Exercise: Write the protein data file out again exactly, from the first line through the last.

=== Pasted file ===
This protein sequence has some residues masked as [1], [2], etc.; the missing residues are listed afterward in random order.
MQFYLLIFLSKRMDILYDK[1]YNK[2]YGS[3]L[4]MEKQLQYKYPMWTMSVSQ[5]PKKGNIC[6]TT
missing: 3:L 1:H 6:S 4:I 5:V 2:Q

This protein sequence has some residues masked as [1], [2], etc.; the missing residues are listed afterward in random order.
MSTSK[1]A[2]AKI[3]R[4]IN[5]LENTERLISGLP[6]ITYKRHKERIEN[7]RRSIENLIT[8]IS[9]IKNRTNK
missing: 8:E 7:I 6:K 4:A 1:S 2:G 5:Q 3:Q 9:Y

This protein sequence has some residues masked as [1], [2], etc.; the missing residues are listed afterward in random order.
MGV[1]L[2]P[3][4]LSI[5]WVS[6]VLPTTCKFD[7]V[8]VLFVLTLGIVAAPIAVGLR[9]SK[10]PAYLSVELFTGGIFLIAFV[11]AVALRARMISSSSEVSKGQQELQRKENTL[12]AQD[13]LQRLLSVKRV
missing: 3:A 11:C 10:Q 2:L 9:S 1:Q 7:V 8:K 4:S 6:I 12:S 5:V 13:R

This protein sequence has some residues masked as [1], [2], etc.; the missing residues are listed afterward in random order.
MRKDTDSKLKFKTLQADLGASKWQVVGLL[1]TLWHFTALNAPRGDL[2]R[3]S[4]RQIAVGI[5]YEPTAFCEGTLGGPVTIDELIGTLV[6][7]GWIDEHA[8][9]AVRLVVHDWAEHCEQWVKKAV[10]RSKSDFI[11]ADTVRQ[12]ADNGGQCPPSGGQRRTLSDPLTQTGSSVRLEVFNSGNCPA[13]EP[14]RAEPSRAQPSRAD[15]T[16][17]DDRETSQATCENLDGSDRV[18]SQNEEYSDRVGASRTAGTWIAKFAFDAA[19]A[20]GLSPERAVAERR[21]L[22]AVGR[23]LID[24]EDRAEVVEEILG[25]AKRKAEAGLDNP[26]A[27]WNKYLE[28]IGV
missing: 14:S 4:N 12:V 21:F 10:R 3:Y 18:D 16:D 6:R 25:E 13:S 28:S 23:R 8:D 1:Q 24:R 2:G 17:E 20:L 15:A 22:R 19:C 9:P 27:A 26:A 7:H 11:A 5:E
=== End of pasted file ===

This protein sequence has some residues masked as [1], [2], etc.; the missing residues are listed afterward in random order.
MQFYLLIFLSKRMDILYDK[1]YNK[2]YGS[3]L[4]MEKQLQYKYPMWTMSVSQ[5]PKKGNIC[6]TT
missing: 3:L 1:H 6:S 4:I 5:V 2:Q

This protein sequence has some residues masked as [1], [2], etc.; the missing residues are listed afterward in random order.
MSTSK[1]A[2]AKI[3]R[4]IN[5]LENTERLISGLP[6]ITYKRHKERIEN[7]RRSIENLIT[8]IS[9]IKNRTNK
missing: 8:E 7:I 6:K 4:A 1:S 2:G 5:Q 3:Q 9:Y

This protein sequence has some residues masked as [1], [2], etc.; the missing residues are listed afterward in random order.
MGV[1]L[2]P[3][4]LSI[5]WVS[6]VLPTTCKFD[7]V[8]VLFVLTLGIVAAPIAVGLR[9]SK[10]PAYLSVELFTGGIFLIAFV[11]AVALRARMISSSSEVSKGQQELQRKENTL[12]AQD[13]LQRLLSVKRV
missing: 3:A 11:C 10:Q 2:L 9:S 1:Q 7:V 8:K 4:S 6:I 12:S 5:V 13:R

This protein sequence has some residues masked as [1], [2], etc.; the missing residues are listed afterward in random order.
MRKDTDSKLKFKTLQADLGASKWQVVGLL[1]TLWHFTALNAPRGDL[2]R[3]S[4]RQIAVGI[5]YEPTAFCEGTLGGPVTIDELIGTLV[6][7]GWIDEHA[8][9]AVRLVVHDWAEHCEQWVKKAV[10]RSKSDFI[11]ADTVRQ[12]ADNGGQCPPSGGQRRTLSDPLTQTGSSVRLEVFNSGNCPA[13]EP[14]RAEPSRAQPSRAD[15]T[16][17]DDRETSQATCENLDGSDRV[18]SQNEEYSDRVGASRTAGTWIAKFAFDAA[19]A[20]GLSPERAVAERR[21]L[22]AVGR[23]LID[24]EDRAEVVEEILG[25]AKRKAEAGLDNP[26]A[27]WNKYLE[28]IGV
missing: 14:S 4:N 12:V 21:F 10:R 3:Y 18:D 16:D 6:R 25:E 13:S 28:S 23:R 8:D 1:Q 24:R 2:G 17:E 20:L 15:A 22:R 19:C 9:P 27:A 26:A 7:H 11:A 5:E